Great Lakes Advisory Board Teleconference May 21, 22 for Great Lakes Restoration Initiative.. Registration information attached
2013 study by the Carnegie Institute states storm intensity and agricultural practices are the main culprits for the algae problem in Lake Erie. Monitoring in Lake Erie and at tributary outfalls is needed to determine if changing practices to reduce algae are working. In particular, monitoring is needed in the Detroit River which has ‘three streams’. Detroit’s center stream is the water coming from Lake Huron which supplies over 80% of the water to Lake Erie. The ‘western stream’ on the Detroit side and ‘eastern stream’ on the Ontario side flow into Lake Erie with much higher phosphorous concentrations than the Huron ‘stream’. There is little known about these phosphorous sources to Lake Erie. Articles in the New York Times and elsewhere suggest that 2013 will be a bad algae year.
Recent information from Notre Dame suggest that Asian Carp are probably establishing in the western basin of Lake Eire. The findings are similar to a study by Purdue University which says that Asian Carp may have more of an opportunity to establish in the Great Lakes than once thought.
Lake Erie 2012 algae as researched by the NOAA Great Lakes Research Laboratory. Scroll down to August 6 where the yellow on the west side is in the thermal plume of the Monroe Detroit Edison plant where the algae first appears. The plant uses 1.9 billion gallons of water per day that is heated about ten degrees warmer than the intake water. The excess nutrients in these waters probably come from the Detroit wastewater plant that discharges an estimated over 3,000 pounds of phosphorus into Lake Erie daily. Also, as you scroll up through the dates you will see large algae plumes east of Sandusky Bay and also along the Ontario shoreline. These algae plumes may be caused by the internal load – sediments deposited in Lake Erie through the years shifting east in 2011 with the heavy rains.
The Detroit Wastewater plant processes 1/2 of all the wastewater in the State of Michigan and is the single largest source of phosphorous to Lake Erie, and the single largest wastewater plant in the US located at the southwest tip of the Detroit River where it meets Lake Erie. The Michigan Department of Environmental Quality issued the NPDES permit March 1, 2013. Lake Erie Waterkeeper and other organizations signed on to comments for improvements to the discharge permit. All aspects of the permit are under review.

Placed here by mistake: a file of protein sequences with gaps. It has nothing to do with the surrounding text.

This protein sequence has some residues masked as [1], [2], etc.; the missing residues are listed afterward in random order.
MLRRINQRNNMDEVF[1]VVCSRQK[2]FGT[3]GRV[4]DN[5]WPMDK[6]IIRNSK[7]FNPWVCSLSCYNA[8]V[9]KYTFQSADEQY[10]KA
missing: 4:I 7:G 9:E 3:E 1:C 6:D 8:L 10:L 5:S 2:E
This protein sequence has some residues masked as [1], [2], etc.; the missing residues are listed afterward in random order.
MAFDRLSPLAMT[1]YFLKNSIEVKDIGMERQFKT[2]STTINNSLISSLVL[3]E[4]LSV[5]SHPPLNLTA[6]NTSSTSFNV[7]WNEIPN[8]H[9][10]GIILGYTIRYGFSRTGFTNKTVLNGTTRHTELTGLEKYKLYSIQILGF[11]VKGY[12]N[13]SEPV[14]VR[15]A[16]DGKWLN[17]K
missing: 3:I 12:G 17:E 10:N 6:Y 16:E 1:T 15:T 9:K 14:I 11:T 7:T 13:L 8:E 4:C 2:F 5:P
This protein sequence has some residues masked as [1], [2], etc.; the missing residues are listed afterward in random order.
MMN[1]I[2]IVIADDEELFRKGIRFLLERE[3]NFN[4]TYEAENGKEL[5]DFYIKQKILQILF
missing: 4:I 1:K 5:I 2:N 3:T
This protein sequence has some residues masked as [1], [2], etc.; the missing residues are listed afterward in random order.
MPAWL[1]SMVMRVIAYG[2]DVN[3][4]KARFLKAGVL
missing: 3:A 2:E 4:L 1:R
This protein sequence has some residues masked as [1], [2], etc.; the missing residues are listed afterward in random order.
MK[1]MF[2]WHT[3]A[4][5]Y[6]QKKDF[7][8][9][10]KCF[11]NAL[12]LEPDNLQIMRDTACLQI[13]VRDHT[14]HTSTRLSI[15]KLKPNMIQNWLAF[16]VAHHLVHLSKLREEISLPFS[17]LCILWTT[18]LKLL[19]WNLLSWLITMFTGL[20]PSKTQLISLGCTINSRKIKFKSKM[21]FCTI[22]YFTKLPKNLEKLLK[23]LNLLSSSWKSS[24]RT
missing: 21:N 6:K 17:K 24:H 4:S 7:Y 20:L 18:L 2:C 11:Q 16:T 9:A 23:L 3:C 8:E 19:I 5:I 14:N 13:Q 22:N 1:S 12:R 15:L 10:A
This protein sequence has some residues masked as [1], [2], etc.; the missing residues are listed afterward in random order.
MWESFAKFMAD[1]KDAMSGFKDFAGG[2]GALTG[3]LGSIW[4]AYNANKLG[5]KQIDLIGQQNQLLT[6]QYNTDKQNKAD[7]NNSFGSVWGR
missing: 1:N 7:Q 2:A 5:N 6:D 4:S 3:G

The next Cleveland Lake Erie Waterkeeper will be April 24th – stay tuned for details.
The next Toledo Lake Erie Waterkeeper meeting is May 9 at 7 pm at the Toledo Yacht Club at 3900 N. Summit. It is spring, the walleye are beginning to run in the Maumee River, there is a lot of rain, and lake levels are down. There is much to share. Efforts are underway to ask for a Healthy Lake Erie Fund for Lake Erie monitoring in Columbus for the next two year budget. The Detroit wastewater NPDES permit has been issued and Ohio is proposing new Ohio Revised Code language for agricultural practices as it relates to Lake Erie. Meetings are open to the public.
The International Joint Commission is working on Annex 4 of the Great Lakes Water Quality Agreement which will make recommendations on the Lake Erie algae problems. Similarly, the State of Ohio Phosphorus Task force is to deliver a report to Governor Kasich on steps to resolving the Lake Erie algae problem.
The Great Lakes Water Quality Agreement assigns the task of developing recommendations on a wide variety of threats to the Great Lakes to the Internation Joint Commission which has representation from the US and Canada.
Asian Carp eDNA were found in Sandusky and Maumee Bays. Recent studies suggest that the eDNA may not indicate live carp. Storm sewers, fisheries sampling gear, fish-eating birds, dead fish carcasses, barges, and sediments may contribute to a positive eDNA detection without a live fish being present. In July test results from 2011 showed 4 Big Head Carp eDNA samples in Sandusky Bay and 2 Silver Carp eDNA samples in Maumee Bay – Michigan portion. ODNR’s August 2012 results show 20 positive eDNA hits out of 150 samples in Sandusky Bay for silver carp. There is no plan for getting rid of the carp if they establish in Lake Erie. Click here for UTube how to identify Asian Carp.
To learn about how Lake Erie was managed for its comeback, read Lake Erie Water Quality 1970-1982 A Management Assessment Report. Issues addressed include: water quantity & water levels; page 9 discusses circulation and the impacts from the Detroit River; Nutrients, page 61 about the Maumee and Detroit Rivers …’even though the Maumee has more concentrated nutrients; the Detroit is more influential because of its volume’; 80% of the phosphorous discharged to Lake Erie falls out into the sediments. Heavy rains and winds in 2011 stirred up sediments in the lake aiding algae growth. Detroit Wastewater sewage sludge dumped into Lake Erie from 2009 through 2011 fueled algae.